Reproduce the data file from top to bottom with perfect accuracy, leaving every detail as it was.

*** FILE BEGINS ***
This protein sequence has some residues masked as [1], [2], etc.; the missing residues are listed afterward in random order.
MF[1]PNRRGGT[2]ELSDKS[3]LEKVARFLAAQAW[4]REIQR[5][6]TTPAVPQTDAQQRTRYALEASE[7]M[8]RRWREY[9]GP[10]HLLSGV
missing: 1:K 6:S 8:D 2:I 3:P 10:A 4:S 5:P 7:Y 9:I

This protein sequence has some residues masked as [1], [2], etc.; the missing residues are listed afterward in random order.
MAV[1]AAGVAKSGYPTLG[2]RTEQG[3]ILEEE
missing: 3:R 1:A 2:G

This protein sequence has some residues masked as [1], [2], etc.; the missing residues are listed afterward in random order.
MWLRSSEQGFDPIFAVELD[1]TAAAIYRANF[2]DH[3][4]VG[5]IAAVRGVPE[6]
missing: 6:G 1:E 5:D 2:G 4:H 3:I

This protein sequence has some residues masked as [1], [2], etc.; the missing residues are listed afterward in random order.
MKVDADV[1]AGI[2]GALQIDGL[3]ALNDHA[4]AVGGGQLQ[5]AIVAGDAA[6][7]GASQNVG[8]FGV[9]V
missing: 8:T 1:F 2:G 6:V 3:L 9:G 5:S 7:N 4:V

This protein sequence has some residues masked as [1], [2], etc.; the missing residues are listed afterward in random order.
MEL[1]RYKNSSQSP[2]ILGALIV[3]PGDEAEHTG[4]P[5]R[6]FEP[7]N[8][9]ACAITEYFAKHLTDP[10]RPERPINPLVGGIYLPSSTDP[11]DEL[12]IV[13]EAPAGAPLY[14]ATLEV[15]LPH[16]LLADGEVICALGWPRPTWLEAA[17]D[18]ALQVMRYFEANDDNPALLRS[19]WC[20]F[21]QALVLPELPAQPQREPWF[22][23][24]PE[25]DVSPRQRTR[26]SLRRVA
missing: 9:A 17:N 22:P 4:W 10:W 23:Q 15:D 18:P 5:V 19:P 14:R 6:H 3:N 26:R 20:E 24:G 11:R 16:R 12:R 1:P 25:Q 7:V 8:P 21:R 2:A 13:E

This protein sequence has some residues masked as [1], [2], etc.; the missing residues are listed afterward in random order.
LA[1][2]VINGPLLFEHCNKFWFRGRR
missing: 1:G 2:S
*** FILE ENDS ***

This protein sequence has some residues masked as [1], [2], etc.; the missing residues are listed afterward in random order.
MF[1]PNRRGGT[2]ELSDKS[3]LEKVARFLAAQAW[4]REIQR[5][6]TTPAVPQTDAQQRTRYALEASE[7]M[8]RRWREY[9]GP[10]HLLSGV
missing: 1:K 6:S 8:D 2:I 3:P 10:A 4:S 5:P 7:Y 9:I

This protein sequence has some residues masked as [1], [2], etc.; the missing residues are listed afterward in random order.
MAV[1]AAGVAKSGYPTLG[2]RTEQG[3]ILEEE
missing: 3:R 1:A 2:G

This protein sequence has some residues masked as [1], [2], etc.; the missing residues are listed afterward in random order.
MWLRSSEQGFDPIFAVELD[1]TAAAIYRANF[2]DH[3][4]VG[5]IAAVRGVPE[6]
missing: 6:G 1:E 5:D 2:G 4:H 3:I

This protein sequence has some residues masked as [1], [2], etc.; the missing residues are listed afterward in random order.
MKVDADV[1]AGI[2]GALQIDGL[3]ALNDHA[4]AVGGGQLQ[5]AIVAGDAA[6][7]GASQNVG[8]FGV[9]V
missing: 8:T 1:F 2:G 6:V 3:L 9:G 5:S 7:N 4:V

This protein sequence has some residues masked as [1], [2], etc.; the missing residues are listed afterward in random order.
MEL[1]RYKNSSQSP[2]ILGALIV[3]PGDEAEHTG[4]P[5]R[6]FEP[7]N[8][9]ACAITEYFAKHLTDP[10]RPERPINPLVGGIYLPSSTDP[11]DEL[12]IV[13]EAPAGAPLY[14]ATLEV[15]LPH[16]LLADGEVICALGWPRPTWLEAA[17]D[18]ALQVMRYFEANDDNPALLRS[19]WC[20]F[21]QALVLPELPAQPQREPWF[22][23][24]PE[25]DVSPRQRTR[26]SLRRVA
missing: 9:A 17:N 22:P 4:W 10:W 23:Q 15:D 18:P 5:V 19:P 14:R 6:H 3:N 26:R 20:E 24:G 11:R 16:R 12:R 1:P 25:Q 7:V 8:P 21:R 2:A 13:E

This protein sequence has some residues masked as [1], [2], etc.; the missing residues are listed afterward in random order.
LA[1][2]VINGPLLFEHCNKFWFRGRR
missing: 1:G 2:S